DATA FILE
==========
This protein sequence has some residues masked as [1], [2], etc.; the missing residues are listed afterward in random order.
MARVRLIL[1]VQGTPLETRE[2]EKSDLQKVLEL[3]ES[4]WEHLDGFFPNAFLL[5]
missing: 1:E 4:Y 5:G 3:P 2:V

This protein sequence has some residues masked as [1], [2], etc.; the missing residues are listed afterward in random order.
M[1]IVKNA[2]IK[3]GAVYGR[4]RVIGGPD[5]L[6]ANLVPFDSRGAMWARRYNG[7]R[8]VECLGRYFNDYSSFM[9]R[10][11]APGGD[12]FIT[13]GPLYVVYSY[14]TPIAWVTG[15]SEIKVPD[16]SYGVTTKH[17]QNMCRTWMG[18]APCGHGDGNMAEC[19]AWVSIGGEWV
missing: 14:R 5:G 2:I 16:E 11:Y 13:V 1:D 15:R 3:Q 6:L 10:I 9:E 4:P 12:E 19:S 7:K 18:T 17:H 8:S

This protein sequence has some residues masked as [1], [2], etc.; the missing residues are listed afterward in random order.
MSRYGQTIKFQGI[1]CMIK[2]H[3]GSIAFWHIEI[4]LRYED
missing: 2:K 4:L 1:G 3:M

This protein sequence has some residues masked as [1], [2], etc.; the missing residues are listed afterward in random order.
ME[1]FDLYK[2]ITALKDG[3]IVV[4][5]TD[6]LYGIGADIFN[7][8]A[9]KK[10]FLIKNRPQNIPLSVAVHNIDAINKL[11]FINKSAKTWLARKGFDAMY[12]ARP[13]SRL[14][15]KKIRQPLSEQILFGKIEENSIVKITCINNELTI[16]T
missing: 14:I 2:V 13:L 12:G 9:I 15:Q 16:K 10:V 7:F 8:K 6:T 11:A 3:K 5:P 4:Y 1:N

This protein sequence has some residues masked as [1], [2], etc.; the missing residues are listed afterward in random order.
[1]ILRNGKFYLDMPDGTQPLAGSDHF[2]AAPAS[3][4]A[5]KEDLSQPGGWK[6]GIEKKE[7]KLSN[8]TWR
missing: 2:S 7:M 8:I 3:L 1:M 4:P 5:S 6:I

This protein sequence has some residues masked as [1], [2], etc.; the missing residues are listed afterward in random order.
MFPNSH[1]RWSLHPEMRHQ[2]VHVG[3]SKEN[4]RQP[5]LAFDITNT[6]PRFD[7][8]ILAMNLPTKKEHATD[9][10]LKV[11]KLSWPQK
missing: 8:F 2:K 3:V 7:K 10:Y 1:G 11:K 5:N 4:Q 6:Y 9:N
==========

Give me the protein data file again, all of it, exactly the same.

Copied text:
This protein sequence has some residues masked as [1], [2], etc.; the missing residues are listed afterward in random order.
MARVRLIL[1]VQGTPLETRE[2]EKSDLQKVLEL[3]ES[4]WEHLDGFFPNAFLL[5]
missing: 1:E 4:Y 5:G 3:P 2:V

This protein sequence has some residues masked as [1], [2], etc.; the missing residues are listed afterward in random order.
M[1]IVKNA[2]IK[3]GAVYGR[4]RVIGGPD[5]L[6]ANLVPFDSRGAMWARRYNG[7]R[8]VECLGRYFNDYSSFM[9]R[10][11]APGGD[12]FIT[13]GPLYVVYSY[14]TPIAWVTG[15]SEIKVPD[16]SYGVTTKH[17]QNMCRTWMG[18]APCGHGDGNMAEC[19]AWVSIGGEWV
missing: 14:R 5:G 2:I 16:E 11:Y 13:V 1:D 15:R 3:Q 6:L 10:I 9:E 4:P 12:E 19:S 7:K 18:T 17:H 8:S

This protein sequence has some residues masked as [1], [2], etc.; the missing residues are listed afterward in random order.
MSRYGQTIKFQGI[1]CMIK[2]H[3]GSIAFWHIEI[4]LRYED
missing: 2:K 4:L 1:G 3:M

This protein sequence has some residues masked as [1], [2], etc.; the missing residues are listed afterward in random order.
ME[1]FDLYK[2]ITALKDG[3]IVV[4][5]TD[6]LYGIGADIFN[7][8]A[9]KK[10]FLIKNRPQNIPLSVAVHNIDAINKL[11]FINKSAKTWLARKGFDAMY[12]ARP[13]SRL[14][15]KKIRQPLSEQILFGKIEENSIVKITCINNELTI[16]T
missing: 14:I 2:V 13:L 12:G 9:I 15:Q 16:K 10:V 7:F 8:K 6:T 11:A 3:K 5:P 4:Y 1:N

This protein sequence has some residues masked as [1], [2], etc.; the missing residues are listed afterward in random order.
[1]ILRNGKFYLDMPDGTQPLAGSDHF[2]AAPAS[3][4]A[5]KEDLSQPGGWK[6]GIEKKE[7]KLSN[8]TWR
missing: 2:S 7:M 8:I 3:L 1:M 4:P 5:S 6:I

This protein sequence has some residues masked as [1], [2], etc.; the missing residues are listed afterward in random order.
MFPNSH[1]RWSLHPEMRHQ[2]VHVG[3]SKEN[4]RQP[5]LAFDITNT[6]PRFD[7][8]ILAMNLPTKKEHATD[9][10]LKV[11]KLSWPQK
missing: 8:F 2:K 3:V 7:K 10:Y 1:G 11:K 5:N 4:Q 6:Y 9:N